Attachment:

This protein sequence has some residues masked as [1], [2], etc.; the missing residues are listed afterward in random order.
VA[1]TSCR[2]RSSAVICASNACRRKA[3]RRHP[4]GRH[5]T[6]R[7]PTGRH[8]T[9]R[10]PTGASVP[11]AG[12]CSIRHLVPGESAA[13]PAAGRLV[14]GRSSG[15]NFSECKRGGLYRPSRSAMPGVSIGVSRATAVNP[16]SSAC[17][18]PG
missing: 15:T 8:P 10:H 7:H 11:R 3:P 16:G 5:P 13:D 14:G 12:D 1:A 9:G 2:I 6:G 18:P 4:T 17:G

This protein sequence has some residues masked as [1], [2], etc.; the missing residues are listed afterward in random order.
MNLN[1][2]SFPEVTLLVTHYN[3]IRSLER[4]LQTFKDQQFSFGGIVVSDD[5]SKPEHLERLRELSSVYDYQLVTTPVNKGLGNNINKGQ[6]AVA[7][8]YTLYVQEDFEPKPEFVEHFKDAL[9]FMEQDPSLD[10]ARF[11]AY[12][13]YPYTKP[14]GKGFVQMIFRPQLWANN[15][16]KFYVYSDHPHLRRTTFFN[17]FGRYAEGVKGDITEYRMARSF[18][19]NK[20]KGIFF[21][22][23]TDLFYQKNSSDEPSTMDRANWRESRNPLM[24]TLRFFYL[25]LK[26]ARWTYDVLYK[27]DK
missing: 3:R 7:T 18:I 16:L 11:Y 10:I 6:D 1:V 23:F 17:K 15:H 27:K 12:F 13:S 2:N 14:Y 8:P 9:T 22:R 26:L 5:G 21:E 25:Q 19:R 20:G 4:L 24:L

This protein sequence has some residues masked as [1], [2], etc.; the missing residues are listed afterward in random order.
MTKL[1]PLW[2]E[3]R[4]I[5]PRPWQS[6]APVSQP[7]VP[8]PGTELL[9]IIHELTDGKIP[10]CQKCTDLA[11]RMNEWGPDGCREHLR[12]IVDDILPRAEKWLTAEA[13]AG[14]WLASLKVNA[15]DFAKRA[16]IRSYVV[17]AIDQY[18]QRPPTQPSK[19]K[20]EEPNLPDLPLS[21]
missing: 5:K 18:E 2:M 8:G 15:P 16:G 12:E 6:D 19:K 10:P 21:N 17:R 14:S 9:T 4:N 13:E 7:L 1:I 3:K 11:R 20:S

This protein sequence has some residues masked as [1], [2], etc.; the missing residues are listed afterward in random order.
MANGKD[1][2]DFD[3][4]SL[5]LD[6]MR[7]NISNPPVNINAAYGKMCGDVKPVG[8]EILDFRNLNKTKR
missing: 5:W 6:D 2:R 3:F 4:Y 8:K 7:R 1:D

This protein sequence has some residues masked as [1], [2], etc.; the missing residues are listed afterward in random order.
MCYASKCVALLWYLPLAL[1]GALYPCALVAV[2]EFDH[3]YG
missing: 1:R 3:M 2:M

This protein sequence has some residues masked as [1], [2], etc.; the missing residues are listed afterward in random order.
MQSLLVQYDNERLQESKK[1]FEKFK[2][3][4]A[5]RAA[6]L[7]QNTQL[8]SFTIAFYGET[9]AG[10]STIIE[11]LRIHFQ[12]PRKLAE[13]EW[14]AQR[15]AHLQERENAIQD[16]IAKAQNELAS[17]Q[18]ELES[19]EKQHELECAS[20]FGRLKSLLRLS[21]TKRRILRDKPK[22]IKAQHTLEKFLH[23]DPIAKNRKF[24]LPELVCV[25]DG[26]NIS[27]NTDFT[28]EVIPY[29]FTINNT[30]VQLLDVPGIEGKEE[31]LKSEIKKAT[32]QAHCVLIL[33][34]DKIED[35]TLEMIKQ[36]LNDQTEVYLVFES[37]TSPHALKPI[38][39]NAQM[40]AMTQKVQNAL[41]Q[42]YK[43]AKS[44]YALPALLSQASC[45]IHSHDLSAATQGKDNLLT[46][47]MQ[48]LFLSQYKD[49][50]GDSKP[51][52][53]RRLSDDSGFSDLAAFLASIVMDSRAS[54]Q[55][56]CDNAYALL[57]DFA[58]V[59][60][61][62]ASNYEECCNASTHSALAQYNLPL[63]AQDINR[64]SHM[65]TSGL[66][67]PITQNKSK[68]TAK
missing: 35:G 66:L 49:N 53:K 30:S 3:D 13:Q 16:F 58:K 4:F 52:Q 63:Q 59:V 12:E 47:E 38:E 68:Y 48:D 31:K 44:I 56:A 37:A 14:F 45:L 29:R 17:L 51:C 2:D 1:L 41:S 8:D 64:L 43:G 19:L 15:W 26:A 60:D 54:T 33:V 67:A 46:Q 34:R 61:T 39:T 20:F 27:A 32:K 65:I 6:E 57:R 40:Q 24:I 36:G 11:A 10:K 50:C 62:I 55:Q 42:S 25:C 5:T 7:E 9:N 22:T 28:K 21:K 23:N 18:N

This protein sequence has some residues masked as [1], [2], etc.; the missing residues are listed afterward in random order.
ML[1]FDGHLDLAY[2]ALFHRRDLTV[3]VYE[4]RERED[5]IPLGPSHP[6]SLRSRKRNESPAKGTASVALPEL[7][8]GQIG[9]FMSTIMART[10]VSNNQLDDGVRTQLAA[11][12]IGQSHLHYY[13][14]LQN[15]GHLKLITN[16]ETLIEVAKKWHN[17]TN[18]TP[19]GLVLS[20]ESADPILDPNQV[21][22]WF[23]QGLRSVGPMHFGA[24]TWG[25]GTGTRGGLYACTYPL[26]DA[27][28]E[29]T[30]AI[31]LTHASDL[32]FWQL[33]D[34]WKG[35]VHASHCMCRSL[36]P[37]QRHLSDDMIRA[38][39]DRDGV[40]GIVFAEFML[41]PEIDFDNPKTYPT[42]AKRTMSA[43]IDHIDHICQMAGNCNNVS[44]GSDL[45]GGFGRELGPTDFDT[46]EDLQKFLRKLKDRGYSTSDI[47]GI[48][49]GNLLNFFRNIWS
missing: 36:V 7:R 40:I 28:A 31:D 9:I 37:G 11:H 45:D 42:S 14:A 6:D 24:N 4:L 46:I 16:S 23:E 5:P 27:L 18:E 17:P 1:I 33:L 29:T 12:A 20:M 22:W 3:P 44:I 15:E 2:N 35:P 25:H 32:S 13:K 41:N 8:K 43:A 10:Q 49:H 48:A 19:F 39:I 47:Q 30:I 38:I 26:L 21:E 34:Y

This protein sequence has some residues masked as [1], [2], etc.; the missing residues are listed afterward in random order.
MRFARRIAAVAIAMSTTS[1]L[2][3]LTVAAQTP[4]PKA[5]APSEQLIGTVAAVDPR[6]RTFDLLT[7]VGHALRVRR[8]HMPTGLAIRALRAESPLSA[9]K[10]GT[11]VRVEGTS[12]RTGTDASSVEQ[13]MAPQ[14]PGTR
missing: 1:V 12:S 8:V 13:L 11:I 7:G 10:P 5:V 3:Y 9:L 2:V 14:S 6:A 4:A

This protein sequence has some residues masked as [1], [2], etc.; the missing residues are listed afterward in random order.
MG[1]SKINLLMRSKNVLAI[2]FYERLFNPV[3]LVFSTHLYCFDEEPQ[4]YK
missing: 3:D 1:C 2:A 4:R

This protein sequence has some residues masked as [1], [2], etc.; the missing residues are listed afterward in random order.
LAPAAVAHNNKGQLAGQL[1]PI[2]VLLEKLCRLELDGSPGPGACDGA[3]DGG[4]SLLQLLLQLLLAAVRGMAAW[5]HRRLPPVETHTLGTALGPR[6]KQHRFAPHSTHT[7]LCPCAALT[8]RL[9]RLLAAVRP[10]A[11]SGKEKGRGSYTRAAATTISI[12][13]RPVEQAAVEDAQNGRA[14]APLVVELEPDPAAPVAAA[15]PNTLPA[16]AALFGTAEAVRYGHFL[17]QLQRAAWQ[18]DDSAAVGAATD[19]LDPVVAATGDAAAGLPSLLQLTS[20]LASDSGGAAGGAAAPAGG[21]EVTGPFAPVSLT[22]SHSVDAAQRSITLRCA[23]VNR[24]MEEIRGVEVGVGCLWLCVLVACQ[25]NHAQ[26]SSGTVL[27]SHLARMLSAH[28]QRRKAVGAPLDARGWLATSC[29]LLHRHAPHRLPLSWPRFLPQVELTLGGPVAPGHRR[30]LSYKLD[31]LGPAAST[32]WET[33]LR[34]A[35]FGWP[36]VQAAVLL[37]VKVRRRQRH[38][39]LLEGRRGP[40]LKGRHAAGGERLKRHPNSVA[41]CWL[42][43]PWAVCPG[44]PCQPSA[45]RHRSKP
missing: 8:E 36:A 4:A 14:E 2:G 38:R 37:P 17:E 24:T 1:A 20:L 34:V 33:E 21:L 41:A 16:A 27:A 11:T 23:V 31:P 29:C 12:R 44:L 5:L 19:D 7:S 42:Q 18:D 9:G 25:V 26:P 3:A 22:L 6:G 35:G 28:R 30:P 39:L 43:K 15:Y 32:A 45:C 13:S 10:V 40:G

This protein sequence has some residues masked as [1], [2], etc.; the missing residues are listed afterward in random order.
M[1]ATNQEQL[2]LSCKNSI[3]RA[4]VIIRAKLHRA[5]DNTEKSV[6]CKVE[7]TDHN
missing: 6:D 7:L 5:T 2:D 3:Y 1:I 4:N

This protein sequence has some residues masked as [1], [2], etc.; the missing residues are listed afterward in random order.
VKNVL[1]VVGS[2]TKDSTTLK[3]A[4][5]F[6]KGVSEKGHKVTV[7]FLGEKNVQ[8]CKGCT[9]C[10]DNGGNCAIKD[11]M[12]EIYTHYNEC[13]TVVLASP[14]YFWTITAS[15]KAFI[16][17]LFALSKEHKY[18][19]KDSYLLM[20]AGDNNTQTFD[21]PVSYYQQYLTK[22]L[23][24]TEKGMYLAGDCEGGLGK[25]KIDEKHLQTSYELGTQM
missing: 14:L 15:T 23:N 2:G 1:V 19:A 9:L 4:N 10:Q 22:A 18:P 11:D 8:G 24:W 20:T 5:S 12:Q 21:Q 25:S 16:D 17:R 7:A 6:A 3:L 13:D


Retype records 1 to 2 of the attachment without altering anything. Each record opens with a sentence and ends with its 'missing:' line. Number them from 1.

This protein sequence has some residues masked as [1], [2], etc.; the missing residues are listed afterward in random order.
VA[1]TSCR[2]RSSAVICASNACRRKA[3]RRHP[4]GRH[5]T[6]R[7]PTGRH[8]T[9]R[10]PTGASVP[11]AG[12]CSIRHLVPGESAA[13]PAAGRLV[14]GRSSG[15]NFSECKRGGLYRPSRSAMPGVSIGVSRATAVNP[16]SSAC[17][18]PG
missing: 15:T 8:P 10:H 7:H 11:R 3:P 16:G 5:P 13:D 14:G 12:D 1:A 9:G 2:I 6:G 18:P 4:T 17:G

This protein sequence has some residues masked as [1], [2], etc.; the missing residues are listed afterward in random order.
MNLN[1][2]SFPEVTLLVTHYN[3]IRSLER[4]LQTFKDQQFSFGGIVVSDD[5]SKPEHLERLRELSSVYDYQLVTTPVNKGLGNNINKGQ[6]AVA[7][8]YTLYVQEDFEPKPEFVEHFKDAL[9]FMEQDPSLD[10]ARF[11]AY[12][13]YPYTKP[14]GKGFVQMIFRPQLWANN[15][16]KFYVYSDHPHLRRTTFFN[17]FGRYAEGVKGDITEYRMARSF[18][19]NK[20]KGIFF[21][22][23]TDLFYQKNSSDEPSTMDRANWRESRNPLM[24]TLRFFYL[25]LK[26]ARWTYDVLYK[27]DK
missing: 3:R 7:T 18:I 16:L 11:Y 10:I 6:D 1:V 23:F 17:K 15:H 27:K 12:F 13:S 2:N 14:Y 8:P 9:T 22:R 26:L 5:G 21:E 25:Q 19:R 20:G 4:L 24:L